In March, I got to spend five days in Singapore with Marie and I fell in love with the place. One of the things I most appreciated about the city was that they make a noticeable effort to protect our planet and create a sustainable city. All this, even though though they have a population density comparable to New York City with nearly 5 million residents! In fact, green Singapore snagged a number 2 spot on the 2016 Arcadis Sustainable Cities Index which ranks over 100 cities around the world.
Read this next: 20 Tips for Sustainable Travel.
One of the best examples of Singapore’s eye toward being eco-friendly is their Gardens by the Bay. To be fair, I’m not alone in thinking it’s an amazing place. The gardens were shown in Planet Earth II’s season finale, “Cities”, as a model example of how even mega-cities can help animal life flourish through sustainable practices. (Read about one of my favorite sustainable animal encounters).
Singapore holds the title for numerous sustainability awards too. Among their trophies, they are the winners of the 2017 Garden Tourism Award, TripAdvisor 2016 Certificate of Excellence, AsiaOne’s People’s Choice Awards Top 3 Best Local Attractions, and the 2015 Guinness World Records Largest Glass Flower Dome. The grounds are an incredibly beautiful and impressive work of living art, no doubt. Still, there is careful design behind the seeming chaos of greenery climbing the “supertrees” in the gardens.
You would do best to read the descriptions on their website as they explain the complicated science clearly. Still, I’ll give it my best shot at a summary of the basic methods the Gardens use to conserve. First, the garden staff collect the biomass of dead leaves and plant matter from throughout the property. Sometimes they even other gardens around Singapore, because they can use more than they make!
Next, they use this biomass to fuel the energy needs of the gardens through CHP steam turbine. Using a combination of fancy solar panels, dehumidifying techniques, and specific cooling strategies, the garden staff can minimize the energy needs. This helps prevent dependency on an electrical grid which requires a substantially greater amount of energy. Like I said, they will do a better job of explaining so head to the Gardens by the Bay site if you want to see some great diagrams of this process.
In addition to the Gardens by the Bay, Singapore hosts many sustainability events. These events bring prominent industry leaders together from around the world to discuss the environmental problems plaguing Singapore and beyond. Ideally, they can discuss new innovations to solve these issues, too. Among these enviro-events are the Singaporean International Water Week, the Clean EnviroSummit Singapore conference, and the World Cities Summit, which has attendees representing over 125 countries.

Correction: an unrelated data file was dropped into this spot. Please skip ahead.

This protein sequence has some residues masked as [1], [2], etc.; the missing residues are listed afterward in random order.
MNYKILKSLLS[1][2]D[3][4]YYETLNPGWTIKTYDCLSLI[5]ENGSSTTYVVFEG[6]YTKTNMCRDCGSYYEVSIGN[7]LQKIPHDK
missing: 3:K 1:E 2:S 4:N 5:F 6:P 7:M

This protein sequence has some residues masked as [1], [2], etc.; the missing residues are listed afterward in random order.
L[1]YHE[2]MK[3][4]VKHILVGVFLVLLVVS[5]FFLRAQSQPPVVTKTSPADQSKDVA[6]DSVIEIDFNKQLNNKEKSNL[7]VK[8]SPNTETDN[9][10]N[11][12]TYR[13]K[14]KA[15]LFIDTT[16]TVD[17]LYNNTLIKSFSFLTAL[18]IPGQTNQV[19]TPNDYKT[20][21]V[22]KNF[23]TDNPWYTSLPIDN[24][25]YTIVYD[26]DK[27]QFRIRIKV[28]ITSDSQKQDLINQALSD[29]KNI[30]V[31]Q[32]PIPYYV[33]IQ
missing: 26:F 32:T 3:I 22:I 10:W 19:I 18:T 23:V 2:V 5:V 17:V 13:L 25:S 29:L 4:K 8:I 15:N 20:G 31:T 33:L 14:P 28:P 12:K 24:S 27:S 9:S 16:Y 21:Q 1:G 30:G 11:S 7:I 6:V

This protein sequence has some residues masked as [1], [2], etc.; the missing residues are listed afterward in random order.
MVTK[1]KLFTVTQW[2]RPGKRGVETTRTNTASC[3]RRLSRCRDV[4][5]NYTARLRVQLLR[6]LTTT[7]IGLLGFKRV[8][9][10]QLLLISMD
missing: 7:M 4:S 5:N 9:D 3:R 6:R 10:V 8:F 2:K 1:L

If this isn’t enough to convince you, Singapore has some of the most sustainable buildings around. You can even tour Singapore’s “greenest building” titled the Zero Energy Building! It is estimated to save S$84,000 annually as compared to a standard office in the city. This is a pretty significant achievement for Singapore.
In fact, Singapore wants 80% of their buildings to receive the Green Mark Certification in the next fifteen years. With thousands of buildings already certified, an efficient public transportation system that makes sustainable travel practical, over 2 million trees planted throughout the city, and rooftop and balcony gardens abound, it’s not surprising that Singapore has earned the title “The Garden City”. Here, it’s a bit easier for travelers to be conscious of the footprint they’re making on their journey. That’s just a party of why I highly recommend it to everyone.
To get my Singapore travel recommendations, head to the Suitcase Six itinerary.
In which cities have you found make it easiest to minimize your travel footprint?
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Read these next:
8 Environmentally Adventures to Discover Around the World
Fair Trade: What’s It Got to Do With Travel?
20 Tips for Sustainable Travel
Then head to the sustainability archives for more posts on responsible tourism and eco-friendly travel.
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